Book Notes: "Rhetoric" by Aristotle

Raphael's "School of Athens" (c.1510). Source: Wikimedia.

RhetoricRhetoric by Aristotle

My rating: 5 of 5 stars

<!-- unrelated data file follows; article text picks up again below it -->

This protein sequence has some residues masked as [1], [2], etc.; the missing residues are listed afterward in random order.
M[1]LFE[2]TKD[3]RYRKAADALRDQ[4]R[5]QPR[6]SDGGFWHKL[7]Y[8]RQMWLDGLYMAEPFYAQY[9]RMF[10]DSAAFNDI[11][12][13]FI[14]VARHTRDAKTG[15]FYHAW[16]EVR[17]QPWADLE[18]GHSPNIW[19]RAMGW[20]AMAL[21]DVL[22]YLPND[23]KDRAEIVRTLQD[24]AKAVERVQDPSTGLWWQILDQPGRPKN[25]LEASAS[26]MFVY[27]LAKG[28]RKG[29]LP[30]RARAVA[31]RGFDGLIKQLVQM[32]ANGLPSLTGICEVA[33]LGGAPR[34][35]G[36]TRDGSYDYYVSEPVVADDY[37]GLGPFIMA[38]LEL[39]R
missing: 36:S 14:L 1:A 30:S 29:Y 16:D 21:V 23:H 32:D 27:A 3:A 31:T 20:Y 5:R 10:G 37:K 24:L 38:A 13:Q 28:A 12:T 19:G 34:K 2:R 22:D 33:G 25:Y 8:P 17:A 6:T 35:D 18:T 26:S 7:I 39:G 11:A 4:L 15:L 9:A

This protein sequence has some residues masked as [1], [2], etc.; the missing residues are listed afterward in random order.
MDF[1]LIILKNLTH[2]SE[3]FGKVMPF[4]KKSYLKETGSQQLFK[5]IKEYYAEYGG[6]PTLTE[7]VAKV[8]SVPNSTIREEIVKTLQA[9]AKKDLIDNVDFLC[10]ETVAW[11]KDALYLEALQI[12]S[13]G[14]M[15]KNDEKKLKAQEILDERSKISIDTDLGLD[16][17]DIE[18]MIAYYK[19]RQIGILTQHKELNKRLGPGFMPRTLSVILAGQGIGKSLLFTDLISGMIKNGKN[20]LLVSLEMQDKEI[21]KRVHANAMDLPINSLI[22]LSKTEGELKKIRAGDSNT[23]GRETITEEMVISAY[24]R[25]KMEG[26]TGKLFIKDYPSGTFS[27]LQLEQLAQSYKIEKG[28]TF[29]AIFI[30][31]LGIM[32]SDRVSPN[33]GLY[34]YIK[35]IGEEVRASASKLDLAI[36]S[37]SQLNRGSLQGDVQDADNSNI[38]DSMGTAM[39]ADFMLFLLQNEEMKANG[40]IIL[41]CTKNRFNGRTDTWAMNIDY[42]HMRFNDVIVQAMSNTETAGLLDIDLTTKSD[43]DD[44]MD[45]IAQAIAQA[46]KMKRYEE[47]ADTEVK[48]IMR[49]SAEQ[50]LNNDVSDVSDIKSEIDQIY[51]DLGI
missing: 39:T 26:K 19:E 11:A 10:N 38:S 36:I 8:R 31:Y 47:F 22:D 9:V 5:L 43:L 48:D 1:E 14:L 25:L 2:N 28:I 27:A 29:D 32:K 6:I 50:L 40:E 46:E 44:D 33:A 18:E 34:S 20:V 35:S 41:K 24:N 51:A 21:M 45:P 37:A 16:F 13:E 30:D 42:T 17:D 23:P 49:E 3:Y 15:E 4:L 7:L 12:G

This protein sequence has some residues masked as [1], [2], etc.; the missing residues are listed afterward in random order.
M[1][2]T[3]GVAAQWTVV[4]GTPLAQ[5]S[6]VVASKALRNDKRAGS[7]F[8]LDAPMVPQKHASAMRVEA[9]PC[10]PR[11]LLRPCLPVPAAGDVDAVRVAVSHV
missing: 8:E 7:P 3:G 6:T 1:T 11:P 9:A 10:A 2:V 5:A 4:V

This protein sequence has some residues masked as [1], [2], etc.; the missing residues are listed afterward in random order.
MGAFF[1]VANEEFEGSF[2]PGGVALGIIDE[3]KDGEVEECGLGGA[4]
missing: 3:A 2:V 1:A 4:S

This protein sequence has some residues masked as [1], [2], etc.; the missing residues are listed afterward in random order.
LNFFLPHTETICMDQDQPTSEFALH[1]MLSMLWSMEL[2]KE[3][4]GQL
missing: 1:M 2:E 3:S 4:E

Some of this book reads like a manual for living with what seem to be the simplest instructions imaginable. Wake up, lift the cover, put your feet on the floor, stand up, go to the bathroom, etc. Yet when one thinks about this being some of the earliest writings in recorded history, this instruction manual in how to be persuasive in speech and in writing states exactly what we teach our university students today. And therein lies the simplicity that belies its brilliance. This is my first cover-to-cover reading of Rhetoric. There are many references to Topics, Poetics, and Politics, and other works on rhetoric by other authors, but the reading of this work has inspired me to embark on a proper reading of the Great Books series, as set out by Hutchins and Adler at the University of Chicago, and I have begun at the beginning with Homer's Iliad. I recall a commentary on Darwin - George Bernard Shaw I think it was - that ran something like "once Darwin had proved, through systematic use of the evidence, that natural selection was a very real phenomenon, he did it over again with even more examples to the point of tedium". But Aristotle was the original. Simply reading this points me to the problem with all of my rejected papers - they are not systematic. I recall the guidance of my old professor: "When it is so simple it sounds too easy, then it is good". I also recall Antoine de Saint-Exupéry's [etc] "...has achieved perfection not when there is nothing left to add, but when there is nothing left to take away". Aristotle points to this and, much like Darwin, points to it again and again so as to remove all doubt. While reading Aristotle is much like my reading of J.S. Mill and Trotsky, as in it feels like I am reading my own knowledge in a book. Not because I am so knowledgeable, but because these authors permeated my education. Now, at least, I can see clearly where that education came from, and I am, strange as it may seem, excited about reading the Great Books I am yet to read.

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